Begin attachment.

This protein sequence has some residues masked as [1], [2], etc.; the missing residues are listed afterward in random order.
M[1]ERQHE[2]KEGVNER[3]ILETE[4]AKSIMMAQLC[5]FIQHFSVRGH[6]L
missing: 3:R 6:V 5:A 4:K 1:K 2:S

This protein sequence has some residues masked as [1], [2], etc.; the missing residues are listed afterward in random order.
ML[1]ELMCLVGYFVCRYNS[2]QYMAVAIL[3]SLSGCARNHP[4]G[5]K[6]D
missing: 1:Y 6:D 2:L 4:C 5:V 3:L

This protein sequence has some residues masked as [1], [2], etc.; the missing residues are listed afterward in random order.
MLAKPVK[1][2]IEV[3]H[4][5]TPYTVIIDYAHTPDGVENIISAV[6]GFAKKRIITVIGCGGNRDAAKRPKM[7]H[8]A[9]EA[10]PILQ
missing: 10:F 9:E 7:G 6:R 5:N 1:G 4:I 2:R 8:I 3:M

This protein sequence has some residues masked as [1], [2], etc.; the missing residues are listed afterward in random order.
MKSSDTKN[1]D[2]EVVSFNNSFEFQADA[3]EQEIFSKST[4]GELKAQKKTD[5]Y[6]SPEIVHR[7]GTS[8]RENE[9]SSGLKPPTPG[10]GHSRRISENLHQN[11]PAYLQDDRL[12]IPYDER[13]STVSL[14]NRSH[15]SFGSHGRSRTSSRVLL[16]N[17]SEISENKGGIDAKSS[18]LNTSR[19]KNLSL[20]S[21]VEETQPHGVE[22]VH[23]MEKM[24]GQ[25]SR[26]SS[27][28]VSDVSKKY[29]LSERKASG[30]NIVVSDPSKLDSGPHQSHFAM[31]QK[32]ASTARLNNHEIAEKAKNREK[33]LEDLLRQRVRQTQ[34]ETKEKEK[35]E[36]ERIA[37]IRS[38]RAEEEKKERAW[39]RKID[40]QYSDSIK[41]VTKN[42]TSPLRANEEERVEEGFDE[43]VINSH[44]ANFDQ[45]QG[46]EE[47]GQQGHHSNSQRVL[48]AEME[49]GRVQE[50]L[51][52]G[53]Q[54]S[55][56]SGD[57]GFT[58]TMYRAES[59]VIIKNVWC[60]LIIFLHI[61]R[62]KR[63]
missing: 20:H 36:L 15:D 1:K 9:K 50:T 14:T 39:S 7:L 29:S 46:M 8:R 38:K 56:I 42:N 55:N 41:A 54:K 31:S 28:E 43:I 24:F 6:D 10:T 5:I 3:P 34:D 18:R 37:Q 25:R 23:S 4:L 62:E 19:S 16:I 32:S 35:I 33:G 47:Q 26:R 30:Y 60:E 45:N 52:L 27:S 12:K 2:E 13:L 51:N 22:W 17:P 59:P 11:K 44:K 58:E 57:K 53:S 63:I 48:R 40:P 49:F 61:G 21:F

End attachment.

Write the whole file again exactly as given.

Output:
This protein sequence has some residues masked as [1], [2], etc.; the missing residues are listed afterward in random order.
M[1]ERQHE[2]KEGVNER[3]ILETE[4]AKSIMMAQLC[5]FIQHFSVRGH[6]L
missing: 3:R 6:V 5:A 4:K 1:K 2:S

This protein sequence has some residues masked as [1], [2], etc.; the missing residues are listed afterward in random order.
ML[1]ELMCLVGYFVCRYNS[2]QYMAVAIL[3]SLSGCARNHP[4]G[5]K[6]D
missing: 1:Y 6:D 2:L 4:C 5:V 3:L

This protein sequence has some residues masked as [1], [2], etc.; the missing residues are listed afterward in random order.
MLAKPVK[1][2]IEV[3]H[4][5]TPYTVIIDYAHTPDGVENIISAV[6]GFAKKRIITVIGCGGNRDAAKRPKM[7]H[8]A[9]EA[10]PILQ
missing: 10:F 9:E 7:G 6:R 5:N 1:G 4:I 2:R 8:I 3:M

This protein sequence has some residues masked as [1], [2], etc.; the missing residues are listed afterward in random order.
MKSSDTKN[1]D[2]EVVSFNNSFEFQADA[3]EQEIFSKST[4]GELKAQKKTD[5]Y[6]SPEIVHR[7]GTS[8]RENE[9]SSGLKPPTPG[10]GHSRRISENLHQN[11]PAYLQDDRL[12]IPYDER[13]STVSL[14]NRSH[15]SFGSHGRSRTSSRVLL[16]N[17]SEISENKGGIDAKSS[18]LNTSR[19]KNLSL[20]S[21]VEETQPHGVE[22]VH[23]MEKM[24]GQ[25]SR[26]SS[27][28]VSDVSKKY[29]LSERKASG[30]NIVVSDPSKLDSGPHQSHFAM[31]QK[32]ASTARLNNHEIAEKAKNREK[33]LEDLLRQRVRQTQ[34]ETKEKEK[35]E[36]ERIA[37]IRS[38]RAEEEKKERAW[39]RKID[40]QYSDSIK[41]VTKN[42]TSPLRANEEERVEEGFDE[43]VINSH[44]ANFDQ[45]QG[46]EE[47]GQQGHHSNSQRVL[48]AEME[49]GRVQE[50]L[51][52]G[53]Q[54]S[55][56]SGD[57]GFT[58]TMYRAES[59]VIIKNVWC[60]LIIFLHI[61]R[62]KR[63]
missing: 20:H 36:L 15:D 1:K 9:K 50:T 14:T 39:S 7:L 29:S 46:M 8:R 38:K 56:I 42:N 55:N 41:A 54:K 31:S 28:E 43:I 24:F 6:D 10:T 5:I 3:P 34:D 18:R 37:Q 25:R 23:S 4:L 62:E 19:S 16:I 32:S 35:I 33:G 47:Q 26:R 30:Y 60:E 45:N 52:L 27:S 12:K 2:E 13:L 51:N 22:W 17:P 59:P 11:K 44:K 58:E 57:K 53:S 63:I 48:R 40:P 49:F 61:G 21:F